For visually challenged students, hunting for scribes is adding to examination stress

Blind students appear for the SSLC exams with the help of scribes at St. Alyosius School in Bengaluru.

Blind students appear for the SSLC exams with the help of scribes at St. Alyosius School in Bengaluru.   | Photo Credit: K_Gopinathan

80 such students in Mysuru will be appearing for their degree examinations in April

Like his classmates, Divakar, a student of Mahajana First Grade College in Mysuru, is preparing for the crucial final semester examinations scheduled to begin in April. But, as a visually challenged student, he is finding it tough to arrange for a scribe who will have to put on paper whatever he has studied.

Scribes are not easy to come by, and the hunt for one is not only sapping his energy, but also adding to the examination stress. “We literally move heaven and earth to locate a scribe. English-medium students cannot afford to engage a scribe who writes in Kannada. We don’t find suitable candidates even if we are ready to pay for their transportation costs,” said Divakar.

A total of 80 students from different colleges in Mysuru will be appearing for their degree examinations starting from April 10 this year. Unlike other students, visually challenged ones begin their preparations in advance. They collect notes of different subjects dictated in class and arrange a volunteer who will read them out aloud over a period of several hours and record them. They prepare for the examination by listening to the recordings.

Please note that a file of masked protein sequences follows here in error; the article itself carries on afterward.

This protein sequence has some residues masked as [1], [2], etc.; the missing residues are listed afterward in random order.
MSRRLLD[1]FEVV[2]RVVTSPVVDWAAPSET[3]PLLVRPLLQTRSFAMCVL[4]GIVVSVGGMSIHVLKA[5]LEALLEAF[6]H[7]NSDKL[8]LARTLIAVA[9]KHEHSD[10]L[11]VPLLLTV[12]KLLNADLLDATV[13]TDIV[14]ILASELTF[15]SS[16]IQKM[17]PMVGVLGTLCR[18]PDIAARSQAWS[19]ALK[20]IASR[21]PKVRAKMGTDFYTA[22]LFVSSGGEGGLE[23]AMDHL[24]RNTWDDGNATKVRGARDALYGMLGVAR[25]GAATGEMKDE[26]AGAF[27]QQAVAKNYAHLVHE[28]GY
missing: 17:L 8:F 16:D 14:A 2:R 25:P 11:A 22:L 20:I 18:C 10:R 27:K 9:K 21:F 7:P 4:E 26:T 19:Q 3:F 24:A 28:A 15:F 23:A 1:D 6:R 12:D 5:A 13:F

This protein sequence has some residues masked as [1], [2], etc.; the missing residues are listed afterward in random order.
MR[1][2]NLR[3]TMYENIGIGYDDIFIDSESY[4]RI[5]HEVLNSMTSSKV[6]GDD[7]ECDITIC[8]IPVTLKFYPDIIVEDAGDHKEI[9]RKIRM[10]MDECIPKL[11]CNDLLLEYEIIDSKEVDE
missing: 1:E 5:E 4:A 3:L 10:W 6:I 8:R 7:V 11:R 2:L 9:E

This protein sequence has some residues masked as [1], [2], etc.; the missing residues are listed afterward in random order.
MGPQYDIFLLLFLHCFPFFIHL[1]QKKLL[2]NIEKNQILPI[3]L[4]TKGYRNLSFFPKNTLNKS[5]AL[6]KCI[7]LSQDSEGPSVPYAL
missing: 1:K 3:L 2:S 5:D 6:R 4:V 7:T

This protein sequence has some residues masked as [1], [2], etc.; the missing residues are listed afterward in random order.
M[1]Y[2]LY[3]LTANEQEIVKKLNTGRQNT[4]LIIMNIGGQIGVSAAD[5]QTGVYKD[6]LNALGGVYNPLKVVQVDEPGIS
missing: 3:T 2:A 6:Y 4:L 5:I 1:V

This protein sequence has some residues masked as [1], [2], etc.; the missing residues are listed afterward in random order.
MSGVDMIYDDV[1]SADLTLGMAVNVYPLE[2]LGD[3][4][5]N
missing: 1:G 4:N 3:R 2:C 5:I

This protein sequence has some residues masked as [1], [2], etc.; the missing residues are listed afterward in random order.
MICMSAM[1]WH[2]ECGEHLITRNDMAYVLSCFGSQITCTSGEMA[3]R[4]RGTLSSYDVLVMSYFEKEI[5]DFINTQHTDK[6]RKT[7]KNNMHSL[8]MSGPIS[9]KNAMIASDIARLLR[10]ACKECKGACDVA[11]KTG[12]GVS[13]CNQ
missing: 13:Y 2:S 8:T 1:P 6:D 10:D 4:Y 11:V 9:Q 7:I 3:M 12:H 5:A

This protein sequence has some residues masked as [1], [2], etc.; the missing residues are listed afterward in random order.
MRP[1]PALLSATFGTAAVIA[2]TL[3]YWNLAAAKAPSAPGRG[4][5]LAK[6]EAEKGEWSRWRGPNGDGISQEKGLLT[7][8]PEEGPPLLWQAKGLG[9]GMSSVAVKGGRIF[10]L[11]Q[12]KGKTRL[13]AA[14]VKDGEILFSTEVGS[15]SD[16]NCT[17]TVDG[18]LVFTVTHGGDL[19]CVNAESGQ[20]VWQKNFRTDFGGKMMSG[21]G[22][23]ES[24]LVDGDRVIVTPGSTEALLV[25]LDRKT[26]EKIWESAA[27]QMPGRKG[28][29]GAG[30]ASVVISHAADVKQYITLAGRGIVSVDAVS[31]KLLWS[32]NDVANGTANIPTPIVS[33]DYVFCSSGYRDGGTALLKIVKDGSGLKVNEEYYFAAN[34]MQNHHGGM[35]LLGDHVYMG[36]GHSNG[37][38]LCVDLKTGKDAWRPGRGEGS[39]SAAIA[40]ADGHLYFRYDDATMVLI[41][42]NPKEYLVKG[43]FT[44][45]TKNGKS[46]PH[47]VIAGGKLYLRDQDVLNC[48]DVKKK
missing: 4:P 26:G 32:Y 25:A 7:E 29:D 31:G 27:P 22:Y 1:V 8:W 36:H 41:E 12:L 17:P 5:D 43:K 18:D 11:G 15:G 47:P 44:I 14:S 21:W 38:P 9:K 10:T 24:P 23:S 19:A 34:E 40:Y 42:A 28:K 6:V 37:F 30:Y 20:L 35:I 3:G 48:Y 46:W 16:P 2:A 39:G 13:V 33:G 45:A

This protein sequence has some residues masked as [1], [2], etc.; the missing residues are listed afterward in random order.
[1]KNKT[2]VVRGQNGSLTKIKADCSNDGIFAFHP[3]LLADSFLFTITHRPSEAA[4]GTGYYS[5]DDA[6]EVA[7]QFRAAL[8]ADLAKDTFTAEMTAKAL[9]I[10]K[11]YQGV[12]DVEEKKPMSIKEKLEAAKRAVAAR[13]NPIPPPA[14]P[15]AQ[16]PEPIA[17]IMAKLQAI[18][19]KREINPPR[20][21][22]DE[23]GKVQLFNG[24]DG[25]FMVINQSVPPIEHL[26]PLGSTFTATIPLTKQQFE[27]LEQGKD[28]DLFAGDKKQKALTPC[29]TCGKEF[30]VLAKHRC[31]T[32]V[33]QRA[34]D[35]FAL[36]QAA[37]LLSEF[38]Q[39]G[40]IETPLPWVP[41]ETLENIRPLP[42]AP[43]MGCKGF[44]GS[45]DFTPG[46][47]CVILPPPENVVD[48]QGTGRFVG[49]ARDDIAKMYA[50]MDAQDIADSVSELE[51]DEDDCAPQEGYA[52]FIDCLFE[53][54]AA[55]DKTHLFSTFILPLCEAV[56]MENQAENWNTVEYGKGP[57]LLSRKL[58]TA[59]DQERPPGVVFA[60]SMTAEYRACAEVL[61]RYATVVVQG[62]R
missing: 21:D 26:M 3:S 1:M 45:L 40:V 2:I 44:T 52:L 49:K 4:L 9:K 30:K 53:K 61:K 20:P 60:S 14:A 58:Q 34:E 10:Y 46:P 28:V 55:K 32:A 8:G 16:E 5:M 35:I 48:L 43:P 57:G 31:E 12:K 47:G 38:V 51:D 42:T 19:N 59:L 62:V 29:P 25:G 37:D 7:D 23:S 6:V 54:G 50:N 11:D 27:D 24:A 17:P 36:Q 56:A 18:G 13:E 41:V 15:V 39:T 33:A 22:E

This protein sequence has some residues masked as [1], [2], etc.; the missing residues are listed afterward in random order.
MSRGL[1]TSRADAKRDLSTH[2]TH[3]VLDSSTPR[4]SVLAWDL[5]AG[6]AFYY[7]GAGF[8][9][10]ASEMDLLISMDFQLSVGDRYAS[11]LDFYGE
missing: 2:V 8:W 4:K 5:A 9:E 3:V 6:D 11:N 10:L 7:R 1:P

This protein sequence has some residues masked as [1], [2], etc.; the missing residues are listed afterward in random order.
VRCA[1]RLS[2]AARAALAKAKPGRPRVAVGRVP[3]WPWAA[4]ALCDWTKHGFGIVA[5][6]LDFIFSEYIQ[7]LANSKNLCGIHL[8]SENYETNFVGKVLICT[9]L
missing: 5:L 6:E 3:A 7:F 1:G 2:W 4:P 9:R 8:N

Then there's the hunt for the elusive scribe. “Scribes are just not available,” said Dr. Bhargavi Hemmige, Assistant Professor at Mahajana’s First Grade College. “Any individual, including a housewife, professional or student, who has has finished their SSLC can come forward to offer their services as a scribe,” she said.

Even if students manage to find a suitable scribe, s/he may not be available to write all their examinations.

Darshan, another visually challenged student, had to go through a depressing experience when he had to change a scribe for an examination in the second semester. The scribe, who wrote Darshan’s first examination in one subject, could not attend the examination of the second subject. When a different scribe was engaged with great difficulty, the authorities simply refused to permit the scribe to write the paper, said Darshan, who was unable to clear one subject because of the lack of awareness on the part of the authorities.